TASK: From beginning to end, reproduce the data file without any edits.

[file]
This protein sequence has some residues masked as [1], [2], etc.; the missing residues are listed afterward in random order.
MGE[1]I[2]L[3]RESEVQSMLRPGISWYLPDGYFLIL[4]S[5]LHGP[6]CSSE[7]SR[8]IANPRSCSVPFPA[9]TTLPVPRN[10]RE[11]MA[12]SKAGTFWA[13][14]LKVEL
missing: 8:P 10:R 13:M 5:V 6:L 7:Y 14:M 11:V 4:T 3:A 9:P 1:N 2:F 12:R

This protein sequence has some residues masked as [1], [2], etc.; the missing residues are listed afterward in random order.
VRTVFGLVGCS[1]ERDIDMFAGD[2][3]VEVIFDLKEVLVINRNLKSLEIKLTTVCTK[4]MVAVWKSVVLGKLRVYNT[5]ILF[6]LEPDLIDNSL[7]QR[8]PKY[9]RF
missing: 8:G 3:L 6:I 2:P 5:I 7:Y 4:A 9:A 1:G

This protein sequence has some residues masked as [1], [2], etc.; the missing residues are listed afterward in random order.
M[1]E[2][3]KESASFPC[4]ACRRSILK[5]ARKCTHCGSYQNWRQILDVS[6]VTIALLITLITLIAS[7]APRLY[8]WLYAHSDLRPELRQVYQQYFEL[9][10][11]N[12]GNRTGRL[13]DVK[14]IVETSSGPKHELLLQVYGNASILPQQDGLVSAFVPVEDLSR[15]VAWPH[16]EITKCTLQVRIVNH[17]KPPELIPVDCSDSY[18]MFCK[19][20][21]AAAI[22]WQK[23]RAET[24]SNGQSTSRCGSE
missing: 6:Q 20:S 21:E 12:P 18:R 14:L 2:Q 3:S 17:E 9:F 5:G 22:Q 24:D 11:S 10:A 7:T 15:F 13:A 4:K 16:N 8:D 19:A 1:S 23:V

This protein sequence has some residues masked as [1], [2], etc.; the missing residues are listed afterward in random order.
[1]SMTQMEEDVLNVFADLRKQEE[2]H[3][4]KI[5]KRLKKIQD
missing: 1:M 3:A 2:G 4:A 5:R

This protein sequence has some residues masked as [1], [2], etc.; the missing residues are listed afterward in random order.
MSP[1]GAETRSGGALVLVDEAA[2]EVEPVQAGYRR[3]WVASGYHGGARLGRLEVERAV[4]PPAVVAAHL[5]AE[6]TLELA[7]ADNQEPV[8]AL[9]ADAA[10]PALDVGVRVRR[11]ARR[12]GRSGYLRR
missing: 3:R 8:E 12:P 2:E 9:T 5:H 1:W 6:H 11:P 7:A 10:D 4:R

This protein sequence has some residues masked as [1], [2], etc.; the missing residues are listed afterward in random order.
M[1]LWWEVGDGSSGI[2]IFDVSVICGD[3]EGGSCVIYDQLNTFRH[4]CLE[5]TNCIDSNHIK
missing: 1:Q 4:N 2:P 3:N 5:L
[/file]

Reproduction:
This protein sequence has some residues masked as [1], [2], etc.; the missing residues are listed afterward in random order.
MGE[1]I[2]L[3]RESEVQSMLRPGISWYLPDGYFLIL[4]S[5]LHGP[6]CSSE[7]SR[8]IANPRSCSVPFPA[9]TTLPVPRN[10]RE[11]MA[12]SKAGTFWA[13][14]LKVEL
missing: 8:P 10:R 13:M 5:V 6:L 7:Y 14:M 11:V 4:T 3:A 9:P 1:N 2:F 12:R

This protein sequence has some residues masked as [1], [2], etc.; the missing residues are listed afterward in random order.
VRTVFGLVGCS[1]ERDIDMFAGD[2][3]VEVIFDLKEVLVINRNLKSLEIKLTTVCTK[4]MVAVWKSVVLGKLRVYNT[5]ILF[6]LEPDLIDNSL[7]QR[8]PKY[9]RF
missing: 8:G 3:L 6:I 2:P 5:I 7:Y 4:A 9:A 1:G

This protein sequence has some residues masked as [1], [2], etc.; the missing residues are listed afterward in random order.
M[1]E[2][3]KESASFPC[4]ACRRSILK[5]ARKCTHCGSYQNWRQILDVS[6]VTIALLITLITLIAS[7]APRLY[8]WLYAHSDLRPELRQVYQQYFEL[9][10][11]N[12]GNRTGRL[13]DVK[14]IVETSSGPKHELLLQVYGNASILPQQDGLVSAFVPVEDLSR[15]VAWPH[16]EITKCTLQVRIVNH[17]KPPELIPVDCSDSY[18]MFCK[19][20][21]AAAI[22]WQK[23]RAET[24]SNGQSTSRCGSE
missing: 6:Q 20:S 21:E 12:P 18:R 14:L 2:Q 3:S 17:E 9:F 5:G 22:Q 24:D 11:S 10:A 7:T 15:F 13:A 4:K 16:N 8:D 19:A 1:S 23:V

This protein sequence has some residues masked as [1], [2], etc.; the missing residues are listed afterward in random order.
[1]SMTQMEEDVLNVFADLRKQEE[2]H[3][4]KI[5]KRLKKIQD
missing: 1:M 3:A 2:G 4:A 5:R

This protein sequence has some residues masked as [1], [2], etc.; the missing residues are listed afterward in random order.
MSP[1]GAETRSGGALVLVDEAA[2]EVEPVQAGYRR[3]WVASGYHGGARLGRLEVERAV[4]PPAVVAAHL[5]AE[6]TLELA[7]ADNQEPV[8]AL[9]ADAA[10]PALDVGVRVRR[11]ARR[12]GRSGYLRR
missing: 3:R 8:E 12:P 2:E 9:T 5:H 1:W 6:H 11:P 7:A 10:D 4:R

This protein sequence has some residues masked as [1], [2], etc.; the missing residues are listed afterward in random order.
M[1]LWWEVGDGSSGI[2]IFDVSVICGD[3]EGGSCVIYDQLNTFRH[4]CLE[5]TNCIDSNHIK
missing: 1:Q 4:N 2:P 3:N 5:L